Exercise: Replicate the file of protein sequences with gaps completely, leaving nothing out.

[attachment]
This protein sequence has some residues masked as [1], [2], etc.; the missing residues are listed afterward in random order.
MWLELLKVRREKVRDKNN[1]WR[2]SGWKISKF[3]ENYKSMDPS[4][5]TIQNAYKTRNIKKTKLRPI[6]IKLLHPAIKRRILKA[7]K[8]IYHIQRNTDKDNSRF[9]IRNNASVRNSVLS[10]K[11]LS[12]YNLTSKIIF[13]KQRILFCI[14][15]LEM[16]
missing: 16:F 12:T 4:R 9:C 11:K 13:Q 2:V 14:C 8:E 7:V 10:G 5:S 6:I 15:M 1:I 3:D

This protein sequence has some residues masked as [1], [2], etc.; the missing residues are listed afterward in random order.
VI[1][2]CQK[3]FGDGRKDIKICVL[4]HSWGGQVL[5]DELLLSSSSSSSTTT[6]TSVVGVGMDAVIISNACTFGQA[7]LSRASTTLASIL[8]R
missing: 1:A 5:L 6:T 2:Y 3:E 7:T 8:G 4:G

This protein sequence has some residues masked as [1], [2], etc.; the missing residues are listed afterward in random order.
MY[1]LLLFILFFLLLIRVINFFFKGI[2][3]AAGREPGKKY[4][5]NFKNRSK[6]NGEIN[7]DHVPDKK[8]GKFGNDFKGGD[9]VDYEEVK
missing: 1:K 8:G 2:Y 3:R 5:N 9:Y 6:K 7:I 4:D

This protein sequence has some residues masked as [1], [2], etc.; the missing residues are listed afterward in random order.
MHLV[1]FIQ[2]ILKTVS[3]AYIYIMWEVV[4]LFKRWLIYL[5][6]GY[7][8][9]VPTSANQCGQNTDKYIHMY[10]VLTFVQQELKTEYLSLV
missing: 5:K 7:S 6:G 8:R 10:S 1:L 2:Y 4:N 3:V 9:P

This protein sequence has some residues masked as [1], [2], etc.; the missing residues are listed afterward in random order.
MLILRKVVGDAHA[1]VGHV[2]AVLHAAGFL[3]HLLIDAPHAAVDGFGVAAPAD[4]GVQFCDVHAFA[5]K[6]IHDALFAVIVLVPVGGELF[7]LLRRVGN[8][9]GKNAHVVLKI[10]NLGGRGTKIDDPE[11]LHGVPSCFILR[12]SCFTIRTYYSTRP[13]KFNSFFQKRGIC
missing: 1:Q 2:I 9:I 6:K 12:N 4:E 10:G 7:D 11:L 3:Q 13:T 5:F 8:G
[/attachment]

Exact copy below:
This protein sequence has some residues masked as [1], [2], etc.; the missing residues are listed afterward in random order.
MWLELLKVRREKVRDKNN[1]WR[2]SGWKISKF[3]ENYKSMDPS[4][5]TIQNAYKTRNIKKTKLRPI[6]IKLLHPAIKRRILKA[7]K[8]IYHIQRNTDKDNSRF[9]IRNNASVRNSVLS[10]K[11]LS[12]YNLTSKIIF[13]KQRILFCI[14][15]LEM[16]
missing: 16:F 12:T 4:R 9:C 11:K 13:Q 2:V 14:C 8:E 7:V 10:G 5:S 6:I 15:M 1:I 3:D

This protein sequence has some residues masked as [1], [2], etc.; the missing residues are listed afterward in random order.
VI[1][2]CQK[3]FGDGRKDIKICVL[4]HSWGGQVL[5]DELLLSSSSSSSTTT[6]TSVVGVGMDAVIISNACTFGQA[7]LSRASTTLASIL[8]R
missing: 1:A 5:L 6:T 2:Y 3:E 7:T 8:G 4:G

This protein sequence has some residues masked as [1], [2], etc.; the missing residues are listed afterward in random order.
MY[1]LLLFILFFLLLIRVINFFFKGI[2][3]AAGREPGKKY[4][5]NFKNRSK[6]NGEIN[7]DHVPDKK[8]GKFGNDFKGGD[9]VDYEEVK
missing: 1:K 8:G 2:Y 3:R 5:N 9:Y 6:K 7:I 4:D

This protein sequence has some residues masked as [1], [2], etc.; the missing residues are listed afterward in random order.
MHLV[1]FIQ[2]ILKTVS[3]AYIYIMWEVV[4]LFKRWLIYL[5][6]GY[7][8][9]VPTSANQCGQNTDKYIHMY[10]VLTFVQQELKTEYLSLV
missing: 5:K 7:S 6:G 8:R 10:S 1:L 2:Y 4:N 3:V 9:P

This protein sequence has some residues masked as [1], [2], etc.; the missing residues are listed afterward in random order.
MLILRKVVGDAHA[1]VGHV[2]AVLHAAGFL[3]HLLIDAPHAAVDGFGVAAPAD[4]GVQFCDVHAFA[5]K[6]IHDALFAVIVLVPVGGELF[7]LLRRVGN[8][9]GKNAHVVLKI[10]NLGGRGTKIDDPE[11]LHGVPSCFILR[12]SCFTIRTYYSTRP[13]KFNSFFQKRGIC
missing: 1:Q 2:I 9:I 6:K 12:N 4:E 10:G 7:D 11:L 3:Q 13:T 5:F 8:G